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The rising star of umpiring

Kevin Howells | 12:30 UK time, Tuesday, 10 May 2011

Ian Gould is one of our rising stars. England wicketkeeper in the 1983 World Cup and close on 300 first-class games as a player, he's now taking on the world as an umpire.

He enjoyed a wonderful World Cup this year and is about to set off on another tour of the globe during the summer on the ICC Elite panel.

I've always found him one of the most engaging and terrific of men. Always chirping away on the stump microphones - always involved and always seemingly enjoying himself.

The really big one for him at the World Cup was the semi-final between India and Pakistan. He admits to having been quite nervous ahead of the huge day in Mohali. 

He took some advice off his Australian colleague Simon Taufel. "Basically he told me to throw every newspaper away, don't watch the television and just get on with it," Gould told me. "The game itself flew past. I had quite a good tournament so I felt pretty confident." 

Now, I was talking to Ian the day after the Royal Wedding, some weeks after the game. But it was only then the size of the event in India had sunk in.

He explained: "Somebody told me there were two billion people watching the wedding on TV whilst the semi-final had 2.8 billion watching. That actually made me feel more nervous about it just over a month after the event."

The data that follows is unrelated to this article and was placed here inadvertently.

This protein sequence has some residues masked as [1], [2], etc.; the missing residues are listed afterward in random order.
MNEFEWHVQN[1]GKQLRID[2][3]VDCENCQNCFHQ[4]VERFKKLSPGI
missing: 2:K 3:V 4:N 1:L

I was interested to hear Ian talk about the five minutes before play begins. Nowadays there is the big build-up on the field with national anthems and the like, and he says that in Mohali it was a tense time.

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Hunting for English talent

Kevin Howells | 13:49 UK time, Thursday, 5 May 2011

Every day at a cricket ground near you a dark foreboding presence descends. How do you know of its arrival? A loud cry goes out: "Keep your hands off our players Miller". In fairness it could also be Whittaker.

I refer to Geoff and James, who prowl looking for the right men to lead England onto great things such as winning the Ashes. The third man is Warwickshire director of cricket Ashley Giles.

Forty thousand miles is the rough estimate of the distance the national selector covers trying to get around the right games to look at the right people. It's a skill.

Over recent years the judgements which have most impressed me include Graeme Swann and Tim Bresnan. Both were very good county players, but put an England shirt on them and they have grown. Stats alone wouldn't have told you that.

Not everyone is a fan of two divisions but one fear that players from the lower league would be at a disadvantage in terms of international recognition has not happened.

The skill of the selector is beyond watching, but also to listen and discover if the individual has character and temperament. Those qualities can be found no matter what division you are in. The present selection panel seem to be making a decent job of it.